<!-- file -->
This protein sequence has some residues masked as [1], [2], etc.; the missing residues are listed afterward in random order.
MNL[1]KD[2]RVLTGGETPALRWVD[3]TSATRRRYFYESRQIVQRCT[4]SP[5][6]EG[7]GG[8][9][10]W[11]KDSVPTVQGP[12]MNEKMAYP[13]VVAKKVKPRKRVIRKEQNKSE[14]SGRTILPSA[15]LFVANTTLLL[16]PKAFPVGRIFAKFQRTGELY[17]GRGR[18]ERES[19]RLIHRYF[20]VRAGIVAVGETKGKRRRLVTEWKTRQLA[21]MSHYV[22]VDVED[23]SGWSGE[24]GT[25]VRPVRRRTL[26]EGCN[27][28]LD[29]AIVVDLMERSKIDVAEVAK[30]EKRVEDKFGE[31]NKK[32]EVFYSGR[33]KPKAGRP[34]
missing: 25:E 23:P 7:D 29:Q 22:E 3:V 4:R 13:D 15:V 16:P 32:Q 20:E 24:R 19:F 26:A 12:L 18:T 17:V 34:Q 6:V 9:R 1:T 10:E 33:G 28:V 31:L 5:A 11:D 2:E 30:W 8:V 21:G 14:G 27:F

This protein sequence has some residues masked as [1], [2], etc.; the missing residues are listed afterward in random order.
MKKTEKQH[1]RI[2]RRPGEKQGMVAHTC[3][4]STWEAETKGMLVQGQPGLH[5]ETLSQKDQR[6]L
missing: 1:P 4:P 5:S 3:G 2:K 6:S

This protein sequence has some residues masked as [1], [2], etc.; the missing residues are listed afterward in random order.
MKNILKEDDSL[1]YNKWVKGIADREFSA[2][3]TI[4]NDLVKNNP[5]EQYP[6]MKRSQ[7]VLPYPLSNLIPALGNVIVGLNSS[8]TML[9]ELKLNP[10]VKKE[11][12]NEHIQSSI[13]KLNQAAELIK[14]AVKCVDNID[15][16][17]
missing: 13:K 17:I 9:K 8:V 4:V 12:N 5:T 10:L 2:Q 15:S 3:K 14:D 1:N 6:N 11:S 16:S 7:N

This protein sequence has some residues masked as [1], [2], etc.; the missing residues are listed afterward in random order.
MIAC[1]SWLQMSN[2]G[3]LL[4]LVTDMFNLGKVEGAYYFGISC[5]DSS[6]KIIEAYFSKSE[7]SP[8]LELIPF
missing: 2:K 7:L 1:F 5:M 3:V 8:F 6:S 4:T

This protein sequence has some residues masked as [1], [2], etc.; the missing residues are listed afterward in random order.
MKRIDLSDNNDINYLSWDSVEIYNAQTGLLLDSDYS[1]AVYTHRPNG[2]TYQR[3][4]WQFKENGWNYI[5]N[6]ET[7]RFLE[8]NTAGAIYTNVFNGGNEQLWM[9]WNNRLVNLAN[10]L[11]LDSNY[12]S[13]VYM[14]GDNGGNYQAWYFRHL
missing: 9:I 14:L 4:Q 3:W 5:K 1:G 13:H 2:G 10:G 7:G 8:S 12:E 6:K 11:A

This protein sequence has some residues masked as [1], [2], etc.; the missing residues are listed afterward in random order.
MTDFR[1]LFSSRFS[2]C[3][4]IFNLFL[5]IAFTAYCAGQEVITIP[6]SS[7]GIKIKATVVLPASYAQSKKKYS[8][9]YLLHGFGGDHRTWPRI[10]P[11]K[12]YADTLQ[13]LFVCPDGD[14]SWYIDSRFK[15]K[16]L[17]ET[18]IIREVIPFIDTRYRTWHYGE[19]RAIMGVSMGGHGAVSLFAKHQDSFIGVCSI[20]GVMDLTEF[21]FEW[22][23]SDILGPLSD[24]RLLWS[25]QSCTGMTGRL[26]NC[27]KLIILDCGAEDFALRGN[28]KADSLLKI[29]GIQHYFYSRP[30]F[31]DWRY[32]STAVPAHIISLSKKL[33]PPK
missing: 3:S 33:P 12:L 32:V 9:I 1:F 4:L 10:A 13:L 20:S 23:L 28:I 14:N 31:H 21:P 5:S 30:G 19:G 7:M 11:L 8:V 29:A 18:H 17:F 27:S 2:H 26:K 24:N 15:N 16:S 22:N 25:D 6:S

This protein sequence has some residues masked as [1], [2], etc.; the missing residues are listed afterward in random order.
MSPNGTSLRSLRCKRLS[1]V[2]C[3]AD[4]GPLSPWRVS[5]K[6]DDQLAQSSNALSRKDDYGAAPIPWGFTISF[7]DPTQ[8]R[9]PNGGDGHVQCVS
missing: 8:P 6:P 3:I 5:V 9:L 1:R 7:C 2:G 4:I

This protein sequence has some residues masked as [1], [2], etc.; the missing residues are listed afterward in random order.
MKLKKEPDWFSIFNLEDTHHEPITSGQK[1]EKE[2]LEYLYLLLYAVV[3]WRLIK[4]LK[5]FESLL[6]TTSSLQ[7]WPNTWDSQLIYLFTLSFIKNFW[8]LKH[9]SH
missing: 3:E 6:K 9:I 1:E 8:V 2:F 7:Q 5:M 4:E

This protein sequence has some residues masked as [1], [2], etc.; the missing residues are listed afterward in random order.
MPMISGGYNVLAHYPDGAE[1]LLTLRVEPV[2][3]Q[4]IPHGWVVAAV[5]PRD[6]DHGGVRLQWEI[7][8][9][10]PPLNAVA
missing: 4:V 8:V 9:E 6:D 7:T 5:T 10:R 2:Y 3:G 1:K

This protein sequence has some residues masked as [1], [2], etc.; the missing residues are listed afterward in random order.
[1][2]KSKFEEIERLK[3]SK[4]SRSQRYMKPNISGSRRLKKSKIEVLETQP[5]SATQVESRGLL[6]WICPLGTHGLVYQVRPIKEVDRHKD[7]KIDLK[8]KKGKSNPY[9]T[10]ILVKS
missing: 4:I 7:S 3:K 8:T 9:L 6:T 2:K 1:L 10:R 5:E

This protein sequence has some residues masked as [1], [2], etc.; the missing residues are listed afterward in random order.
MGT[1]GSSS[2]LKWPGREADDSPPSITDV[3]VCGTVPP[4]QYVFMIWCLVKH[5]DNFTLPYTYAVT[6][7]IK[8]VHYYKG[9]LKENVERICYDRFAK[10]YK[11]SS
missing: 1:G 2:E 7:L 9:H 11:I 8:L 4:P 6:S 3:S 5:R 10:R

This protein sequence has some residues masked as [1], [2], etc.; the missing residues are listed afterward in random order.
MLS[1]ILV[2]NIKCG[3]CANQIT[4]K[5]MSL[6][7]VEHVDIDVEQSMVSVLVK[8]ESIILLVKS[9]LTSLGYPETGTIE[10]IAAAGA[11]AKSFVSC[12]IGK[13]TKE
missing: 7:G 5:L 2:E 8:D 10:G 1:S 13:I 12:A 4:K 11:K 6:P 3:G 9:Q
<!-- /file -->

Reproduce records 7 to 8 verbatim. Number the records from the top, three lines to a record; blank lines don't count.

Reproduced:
This protein sequence has some residues masked as [1], [2], etc.; the missing residues are listed afterward in random order.
MSPNGTSLRSLRCKRLS[1]V[2]C[3]AD[4]GPLSPWRVS[5]K[6]DDQLAQSSNALSRKDDYGAAPIPWGFTISF[7]DPTQ[8]R[9]PNGGDGHVQCVS
missing: 8:P 6:P 3:I 5:V 9:L 1:R 7:C 2:G 4:I

This protein sequence has some residues masked as [1], [2], etc.; the missing residues are listed afterward in random order.
MKLKKEPDWFSIFNLEDTHHEPITSGQK[1]EKE[2]LEYLYLLLYAVV[3]WRLIK[4]LK[5]FESLL[6]TTSSLQ[7]WPNTWDSQLIYLFTLSFIKNFW[8]LKH[9]SH
missing: 3:E 6:K 9:I 1:E 8:V 2:F 7:Q 5:M 4:E